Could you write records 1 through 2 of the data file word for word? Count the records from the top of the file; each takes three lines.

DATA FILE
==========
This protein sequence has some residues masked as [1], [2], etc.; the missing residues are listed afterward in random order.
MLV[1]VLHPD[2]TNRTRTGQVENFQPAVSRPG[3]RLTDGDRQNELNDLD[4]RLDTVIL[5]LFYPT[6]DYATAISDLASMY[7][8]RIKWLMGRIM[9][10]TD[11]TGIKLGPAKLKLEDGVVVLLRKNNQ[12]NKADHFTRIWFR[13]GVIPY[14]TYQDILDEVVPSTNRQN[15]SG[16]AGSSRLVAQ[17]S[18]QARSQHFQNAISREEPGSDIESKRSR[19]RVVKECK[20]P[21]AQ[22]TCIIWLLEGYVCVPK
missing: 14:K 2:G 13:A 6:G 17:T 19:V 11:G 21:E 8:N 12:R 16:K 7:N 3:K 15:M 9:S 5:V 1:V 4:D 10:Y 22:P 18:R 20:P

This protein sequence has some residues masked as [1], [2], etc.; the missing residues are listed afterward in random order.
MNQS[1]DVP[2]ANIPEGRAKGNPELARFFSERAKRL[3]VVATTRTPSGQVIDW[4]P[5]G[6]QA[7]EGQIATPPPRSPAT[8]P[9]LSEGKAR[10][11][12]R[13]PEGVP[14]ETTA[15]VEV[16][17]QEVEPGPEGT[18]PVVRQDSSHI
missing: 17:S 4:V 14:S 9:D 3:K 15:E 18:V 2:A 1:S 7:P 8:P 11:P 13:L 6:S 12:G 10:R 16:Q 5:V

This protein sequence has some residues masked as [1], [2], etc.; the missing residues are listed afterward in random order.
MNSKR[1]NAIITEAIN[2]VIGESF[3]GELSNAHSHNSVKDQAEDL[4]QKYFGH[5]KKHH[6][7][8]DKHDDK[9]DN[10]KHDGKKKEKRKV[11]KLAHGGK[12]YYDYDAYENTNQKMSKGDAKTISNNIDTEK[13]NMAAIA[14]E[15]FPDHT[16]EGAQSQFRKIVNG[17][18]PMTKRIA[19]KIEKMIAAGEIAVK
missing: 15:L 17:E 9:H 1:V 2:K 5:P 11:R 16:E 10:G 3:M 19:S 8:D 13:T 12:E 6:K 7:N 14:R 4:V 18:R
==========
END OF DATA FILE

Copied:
This protein sequence has some residues masked as [1], [2], etc.; the missing residues are listed afterward in random order.
MLV[1]VLHPD[2]TNRTRTGQVENFQPAVSRPG[3]RLTDGDRQNELNDLD[4]RLDTVIL[5]LFYPT[6]DYATAISDLASMY[7][8]RIKWLMGRIM[9][10]TD[11]TGIKLGPAKLKLEDGVVVLLRKNNQ[12]NKADHFTRIWFR[13]GVIPY[14]TYQDILDEVVPSTNRQN[15]SG[16]AGSSRLVAQ[17]S[18]QARSQHFQNAISREEPGSDIESKRSR[19]RVVKECK[20]P[21]AQ[22]TCIIWLLEGYVCVPK
missing: 14:K 2:G 13:A 6:G 17:T 19:V 11:G 21:E 8:N 12:R 16:K 7:N 3:K 15:M 9:S 5:V 1:V 4:D 10:Y 22:P 18:R 20:P

This protein sequence has some residues masked as [1], [2], etc.; the missing residues are listed afterward in random order.
MNQS[1]DVP[2]ANIPEGRAKGNPELARFFSERAKRL[3]VVATTRTPSGQVIDW[4]P[5]G[6]QA[7]EGQIATPPPRSPAT[8]P[9]LSEGKAR[10][11][12]R[13]PEGVP[14]ETTA[15]VEV[16][17]QEVEPGPEGT[18]PVVRQDSSHI
missing: 17:S 4:V 14:S 9:D 3:K 15:E 18:V 2:A 1:S 7:P 8:P 11:P 13:L 6:S 12:G 10:R 16:Q 5:V